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Publication numberUS6324248 B1
Publication typeGrant
Application numberUS 09/684,194
Publication dateNov 27, 2001
Filing dateOct 6, 2000
Priority dateOct 7, 1999
Fee statusPaid
Also published asDE60030407D1, DE60030407T2, EP1138021A1, EP1138021B1, WO2001026057A1
Publication number09684194, 684194, US 6324248 B1, US 6324248B1, US-B1-6324248, US6324248 B1, US6324248B1
InventorsJan Timmer, Jantje Edith Wilting
Original AssigneeU.S. Philips Corporation
Export CitationBiBTeX, EndNote, RefMan
External Links: USPTO, USPTO Assignment, Espacenet
Deriving a cross-sectional distribution from an object data set
US 6324248 B1
Abstract
A cross-sectional distribution along a cutting plane is derived from an object data set of data values. The cross-sectional distribution comprises density values. The density values are calculated from data values of the object data set in positions outside the cutting plane. The object data set represents an object to be examined and is, for example, acquired by way of volumetric computed tomography or magnetic resonance imaging. For example, the density values of the cross-sectional distribution are calculated by local (slab) MIP or mIP or by interpolation.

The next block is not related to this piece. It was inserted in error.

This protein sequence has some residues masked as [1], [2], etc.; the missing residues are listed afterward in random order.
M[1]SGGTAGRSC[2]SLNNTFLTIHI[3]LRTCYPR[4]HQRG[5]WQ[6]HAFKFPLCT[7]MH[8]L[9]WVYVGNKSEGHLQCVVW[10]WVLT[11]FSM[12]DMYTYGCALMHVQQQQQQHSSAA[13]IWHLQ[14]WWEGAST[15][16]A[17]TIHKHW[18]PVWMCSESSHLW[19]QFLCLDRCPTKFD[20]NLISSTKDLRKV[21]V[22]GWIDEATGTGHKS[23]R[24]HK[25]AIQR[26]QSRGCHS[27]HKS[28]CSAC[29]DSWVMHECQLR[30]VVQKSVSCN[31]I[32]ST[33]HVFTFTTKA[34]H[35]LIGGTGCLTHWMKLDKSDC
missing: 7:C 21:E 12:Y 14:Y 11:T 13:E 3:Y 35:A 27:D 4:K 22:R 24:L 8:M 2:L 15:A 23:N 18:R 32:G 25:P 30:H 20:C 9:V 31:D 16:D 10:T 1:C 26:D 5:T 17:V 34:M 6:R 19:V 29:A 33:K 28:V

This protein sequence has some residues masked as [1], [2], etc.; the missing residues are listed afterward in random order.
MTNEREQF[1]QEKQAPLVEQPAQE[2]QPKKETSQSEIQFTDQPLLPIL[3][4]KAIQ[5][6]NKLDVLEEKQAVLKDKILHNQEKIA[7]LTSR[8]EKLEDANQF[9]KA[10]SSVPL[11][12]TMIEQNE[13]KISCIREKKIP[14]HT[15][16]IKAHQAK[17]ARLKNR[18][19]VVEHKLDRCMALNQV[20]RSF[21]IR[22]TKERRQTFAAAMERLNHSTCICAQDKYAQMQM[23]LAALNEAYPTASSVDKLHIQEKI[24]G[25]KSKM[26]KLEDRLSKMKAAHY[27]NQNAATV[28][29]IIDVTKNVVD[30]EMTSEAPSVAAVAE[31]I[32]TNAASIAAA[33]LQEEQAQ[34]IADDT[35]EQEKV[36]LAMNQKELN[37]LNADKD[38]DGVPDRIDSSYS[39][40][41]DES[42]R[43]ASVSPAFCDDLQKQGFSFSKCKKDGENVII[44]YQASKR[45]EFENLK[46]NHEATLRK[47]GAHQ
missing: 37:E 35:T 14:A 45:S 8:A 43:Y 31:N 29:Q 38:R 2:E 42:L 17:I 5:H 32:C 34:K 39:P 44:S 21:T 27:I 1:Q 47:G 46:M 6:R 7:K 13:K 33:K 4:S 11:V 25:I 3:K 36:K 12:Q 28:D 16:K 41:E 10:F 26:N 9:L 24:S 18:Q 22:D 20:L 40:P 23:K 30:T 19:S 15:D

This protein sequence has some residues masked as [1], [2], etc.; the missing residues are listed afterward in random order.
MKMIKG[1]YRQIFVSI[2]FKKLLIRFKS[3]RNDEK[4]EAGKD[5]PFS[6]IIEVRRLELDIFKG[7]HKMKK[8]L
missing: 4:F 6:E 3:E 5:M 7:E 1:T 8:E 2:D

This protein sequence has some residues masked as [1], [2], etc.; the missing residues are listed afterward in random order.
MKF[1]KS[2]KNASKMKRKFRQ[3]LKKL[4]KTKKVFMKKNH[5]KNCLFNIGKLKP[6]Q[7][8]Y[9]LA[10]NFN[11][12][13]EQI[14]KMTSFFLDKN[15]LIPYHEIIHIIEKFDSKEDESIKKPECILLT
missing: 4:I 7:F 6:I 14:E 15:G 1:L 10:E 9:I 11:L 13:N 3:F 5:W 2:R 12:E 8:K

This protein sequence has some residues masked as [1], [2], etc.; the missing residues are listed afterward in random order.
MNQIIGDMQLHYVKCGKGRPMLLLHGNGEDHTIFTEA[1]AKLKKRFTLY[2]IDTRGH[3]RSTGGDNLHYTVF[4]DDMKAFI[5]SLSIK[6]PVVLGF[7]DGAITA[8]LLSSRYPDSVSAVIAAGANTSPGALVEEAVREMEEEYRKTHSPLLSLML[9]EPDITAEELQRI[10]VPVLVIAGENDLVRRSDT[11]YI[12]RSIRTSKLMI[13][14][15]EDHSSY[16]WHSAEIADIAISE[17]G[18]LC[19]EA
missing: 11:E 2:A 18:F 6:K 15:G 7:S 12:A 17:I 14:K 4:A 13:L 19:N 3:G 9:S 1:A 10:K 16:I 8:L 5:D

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Claims(9)
What is claimed is:
1. A method of deriving a cross-sectional distribution of density values from an object data set of data values, wherein
the object data set associates data values with positions in three dimensions and represents an object,
the cross-sectional distribution associates density values with positions in a cutting plane, and
the cross-sectional distribution represents a cross-section along the cutting plane through the three-dimensional object, characterized in that
data values of the object data set in positions near and outside the cutting plane are used to calculate density values of the cross-sectional distribution.